Forum: Ruby Printing varible with quotes around it

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32404bc29ee5801339282d6835b92ea2?d=identicon&s=25 Jack Smith (imperitive)
on 2008-10-06 17:31
I am trying to print my variable in a puts statment but add quotes
around it.

This works but does not put quotes around my text:
z = "This is my text"
puts z

I have tried

puts %Q!z!
and
puts '"#{z}"'

but I can't seem to get my text to print out like:

"This is my text"

thanks

John
D337e2cf7c6d03caac6988d83e0e7f66?d=identicon&s=25 Michael Guterl (Guest)
on 2008-10-06 17:49
(Received via mailing list)
On Mon, Oct 6, 2008 at 11:29 AM, Jack Smith <js@priceline.com> wrote:
> and
> puts '"#{z}"'
>
> but I can't seem to get my text to print out like:
>
> "This is my text"
>
You need to escape the " with \.

puts "\"This is my text\""

HTH,
Michael Guterl
Da33a4ac652c1c8900392a8599206640?d=identicon&s=25 Thomas B. (tpreal)
on 2008-10-06 18:01
Jack Smith wrote:
> I am trying to print my variable in a puts statment but add quotes
> around it.
>
> This works but does not put quotes around my text:
> z = "This is my text"
> puts z
>
> I have tried
>
> puts %Q!z!
> and
> puts '"#{z}"'
>
> but I can't seem to get my text to print out like:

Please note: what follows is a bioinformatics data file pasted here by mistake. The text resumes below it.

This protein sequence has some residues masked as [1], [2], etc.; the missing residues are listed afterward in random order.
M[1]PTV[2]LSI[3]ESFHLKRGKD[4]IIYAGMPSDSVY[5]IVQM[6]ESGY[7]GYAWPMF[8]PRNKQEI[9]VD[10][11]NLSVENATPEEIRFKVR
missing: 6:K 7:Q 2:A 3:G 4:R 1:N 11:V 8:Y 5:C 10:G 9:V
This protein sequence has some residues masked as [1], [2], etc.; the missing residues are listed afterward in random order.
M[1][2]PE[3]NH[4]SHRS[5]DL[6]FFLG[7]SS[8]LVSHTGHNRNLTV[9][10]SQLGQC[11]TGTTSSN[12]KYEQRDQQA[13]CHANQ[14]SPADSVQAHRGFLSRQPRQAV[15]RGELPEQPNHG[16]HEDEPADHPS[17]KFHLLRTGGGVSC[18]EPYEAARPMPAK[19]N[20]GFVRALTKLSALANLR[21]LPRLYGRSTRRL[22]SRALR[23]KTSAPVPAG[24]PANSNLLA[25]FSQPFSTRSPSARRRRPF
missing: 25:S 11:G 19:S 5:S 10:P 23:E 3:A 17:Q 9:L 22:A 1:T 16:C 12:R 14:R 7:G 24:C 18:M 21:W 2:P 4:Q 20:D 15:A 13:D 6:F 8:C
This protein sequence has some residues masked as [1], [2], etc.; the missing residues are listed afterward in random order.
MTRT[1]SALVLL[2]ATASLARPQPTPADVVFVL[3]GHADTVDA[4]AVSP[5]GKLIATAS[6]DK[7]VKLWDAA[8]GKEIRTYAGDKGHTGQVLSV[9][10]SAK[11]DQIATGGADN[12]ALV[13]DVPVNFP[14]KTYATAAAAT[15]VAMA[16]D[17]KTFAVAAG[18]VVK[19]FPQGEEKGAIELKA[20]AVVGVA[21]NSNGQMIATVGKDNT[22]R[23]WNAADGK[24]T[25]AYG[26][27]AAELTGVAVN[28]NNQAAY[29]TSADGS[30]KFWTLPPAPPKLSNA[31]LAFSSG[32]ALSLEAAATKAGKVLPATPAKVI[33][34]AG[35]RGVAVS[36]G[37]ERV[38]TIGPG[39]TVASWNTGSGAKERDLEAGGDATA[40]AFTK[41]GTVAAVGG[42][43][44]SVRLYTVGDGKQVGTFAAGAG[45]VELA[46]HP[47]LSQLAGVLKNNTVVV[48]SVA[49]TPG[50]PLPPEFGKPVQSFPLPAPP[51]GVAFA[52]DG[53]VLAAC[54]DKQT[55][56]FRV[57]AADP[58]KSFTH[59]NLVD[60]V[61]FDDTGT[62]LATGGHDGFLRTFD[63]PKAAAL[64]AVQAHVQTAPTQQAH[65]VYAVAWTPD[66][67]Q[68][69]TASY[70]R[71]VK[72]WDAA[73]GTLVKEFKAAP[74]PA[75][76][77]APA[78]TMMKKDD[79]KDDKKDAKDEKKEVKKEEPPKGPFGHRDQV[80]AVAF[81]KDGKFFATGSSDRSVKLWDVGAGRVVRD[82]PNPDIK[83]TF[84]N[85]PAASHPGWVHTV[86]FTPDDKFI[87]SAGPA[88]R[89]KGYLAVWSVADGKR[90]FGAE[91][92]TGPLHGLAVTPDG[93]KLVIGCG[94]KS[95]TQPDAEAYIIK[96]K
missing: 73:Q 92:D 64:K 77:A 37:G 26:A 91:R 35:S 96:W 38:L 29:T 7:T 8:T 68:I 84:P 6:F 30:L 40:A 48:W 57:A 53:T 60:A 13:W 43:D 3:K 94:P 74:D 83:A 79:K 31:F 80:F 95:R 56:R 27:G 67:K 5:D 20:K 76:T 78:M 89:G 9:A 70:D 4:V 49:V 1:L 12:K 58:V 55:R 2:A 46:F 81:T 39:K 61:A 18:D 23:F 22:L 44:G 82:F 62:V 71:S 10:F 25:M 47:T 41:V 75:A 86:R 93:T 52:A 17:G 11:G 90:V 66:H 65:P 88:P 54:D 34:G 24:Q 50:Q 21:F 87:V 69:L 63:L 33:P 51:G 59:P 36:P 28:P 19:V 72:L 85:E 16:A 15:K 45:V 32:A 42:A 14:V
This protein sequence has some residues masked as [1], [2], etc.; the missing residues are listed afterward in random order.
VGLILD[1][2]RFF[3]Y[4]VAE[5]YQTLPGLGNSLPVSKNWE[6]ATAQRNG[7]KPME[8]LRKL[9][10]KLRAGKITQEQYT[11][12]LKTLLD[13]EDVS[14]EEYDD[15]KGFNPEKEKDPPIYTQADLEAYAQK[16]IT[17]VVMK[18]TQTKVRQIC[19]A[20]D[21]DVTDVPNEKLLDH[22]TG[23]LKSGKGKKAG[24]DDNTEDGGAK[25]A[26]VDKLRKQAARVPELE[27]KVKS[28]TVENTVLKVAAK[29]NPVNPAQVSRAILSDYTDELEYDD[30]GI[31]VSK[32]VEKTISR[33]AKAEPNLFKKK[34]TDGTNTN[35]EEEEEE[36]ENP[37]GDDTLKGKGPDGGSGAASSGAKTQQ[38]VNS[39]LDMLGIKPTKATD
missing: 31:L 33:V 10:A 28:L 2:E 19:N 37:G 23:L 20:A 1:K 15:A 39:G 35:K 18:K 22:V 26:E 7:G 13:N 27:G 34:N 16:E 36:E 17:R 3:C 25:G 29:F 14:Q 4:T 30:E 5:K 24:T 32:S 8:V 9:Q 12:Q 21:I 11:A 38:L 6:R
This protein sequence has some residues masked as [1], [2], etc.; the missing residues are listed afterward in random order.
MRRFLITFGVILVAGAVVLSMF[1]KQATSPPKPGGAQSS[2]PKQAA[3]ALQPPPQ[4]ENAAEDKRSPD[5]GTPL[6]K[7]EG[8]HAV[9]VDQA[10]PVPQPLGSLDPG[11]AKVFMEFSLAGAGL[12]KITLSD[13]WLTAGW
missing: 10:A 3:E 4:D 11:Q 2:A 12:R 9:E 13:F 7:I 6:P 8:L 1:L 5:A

>
> "This is my text"
>
> thanks
>
> John

You get this result if you use p instead of puts. But there's also one
great thing to remember: what p does is in fact:

def p(x) # I skipped the multiple argument variant for simplicity
  puts x.inspect
end

The function inspect is also used when irb presents results of last
operation after the => sign, so you can also do this with arrays, hashes
and all other types of objects, if you want to print them in a nice way,
with all dangerous characters escaped and so on.

TPR.
753dcb78b3a3651127665da4bed3c782?d=identicon&s=25 Brian Candler (candlerb)
on 2008-10-06 19:08
Jack Smith wrote:
> I have tried
>
> puts %Q!z!
> and
> puts '"#{z}"'

#{...} is only interpolated inside double-quoted strings. So you need:

    puts "\"#{z}\""

(where the double-quotes inside the double-quotes need to be escaped
with a backslash), or

    puts %Q{"#{z}"}

(where they do not)

Or as others have said,

    puts z.inspect

will show your string with double quotes around (but it will also
perform additional transformations, such as turning " to \" and showing
control characters in their escaped form, like \n for newline)
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